Promoted from the diaries by streiff. Promotion does not imply endorsement.
Now that the initial reactions to Trump’s meeting with Putin and- more importantly- press conference is over and all the righteous indignation expressed, perhaps we can move onto sanity in this area. Admittedly, there were times during that press conference when Trump was answering questions, Putin must have thought the interpreter in his ear piece was messing with him.
Many warned against this meeting, especially a private one-on-one with Putin that lasted two hours. Many of those doing the armchair advising were former foreign relations officials who still don’t seem to understand that Trump does not do things the way they were done in the past. The purported purpose was to open a dialogue with Russia and thaw current relations between the two countries. Others thought it should be a clearing of the air event. Suggestions of topics of discussion were, among others, Syria, the Crimea, Ukraine, a gas pipeline, Russian interference in the 2016 election, extradition of 12 recently indicted Russian intelligence operatives, and Edward Snowden.
If this was a clearing of the air event, then the press conference sheds some light on the subject. Apparently they did discuss Syria since it was the topic of a question asked. The talk turned into one of eventual humanitarian efforts although this writer would not trust Putin in this area since Russia’s actions in Syria have helped create the humanitarian crisis. Regarding the Crimea, Putin was rather blunt on this subject stating that Trump’s views were rather clear- he believes the annexation of Crimea to be illegal. Putin had a different view citing the UN Charter and a referendum in Crimea.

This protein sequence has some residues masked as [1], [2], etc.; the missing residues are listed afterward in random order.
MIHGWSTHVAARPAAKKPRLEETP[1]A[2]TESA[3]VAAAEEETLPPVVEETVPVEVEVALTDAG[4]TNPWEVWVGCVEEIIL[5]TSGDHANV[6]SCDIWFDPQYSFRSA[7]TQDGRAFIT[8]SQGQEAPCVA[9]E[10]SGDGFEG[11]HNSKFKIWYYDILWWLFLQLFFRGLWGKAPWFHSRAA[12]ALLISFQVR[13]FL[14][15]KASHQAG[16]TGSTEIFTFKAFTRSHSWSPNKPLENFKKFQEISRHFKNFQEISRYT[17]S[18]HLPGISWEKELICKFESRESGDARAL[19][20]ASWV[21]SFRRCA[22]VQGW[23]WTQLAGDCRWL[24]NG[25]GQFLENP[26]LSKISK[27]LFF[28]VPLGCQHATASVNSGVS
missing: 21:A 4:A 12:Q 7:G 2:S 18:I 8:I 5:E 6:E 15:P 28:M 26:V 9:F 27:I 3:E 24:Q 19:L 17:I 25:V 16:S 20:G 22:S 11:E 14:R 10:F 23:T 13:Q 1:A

We have to assume Ukraine was discussed since Putin suggested that the United States put pressure on the government of Ukraine to abide by the Minsk agreement. Likewise, the Nordstream 2 pipeline was the subject of a question given Trump’s assessment at the Brussels NATO meeting which led to talk of Russia and the United States being energy competitors. Further, during the question and answer period, there was extended talk of Russian election meddling and extradition of the twelve people recently indicted. Hence, other than Edward Snowden, we have to assume that in that two hour personal meeting and during the working lunch the subjects suggested by many were brought up and discussed by Trump and Putin.
What has everyone’s knickers twisted is Trump’s reluctance to call out Putin to his face at a press conference in front of 1,400 reporters and millions of viewers for any of these transgressions. When asked whether Trump held Russia accountable for anything, Trump responded, “Yes, I do.” But then he continued, “I hold both countries responsible” before saying the US has acted “foolishly.” Being Trump, he then went off the rails and on a rant reliving the 2016 campaign. Even in the next question, which was directed to Putin, Trump jumped in and again talked about 2016, legitimately winning, and invoking the Electoral College which, by the way, his math was off by six (guess he forgot a state).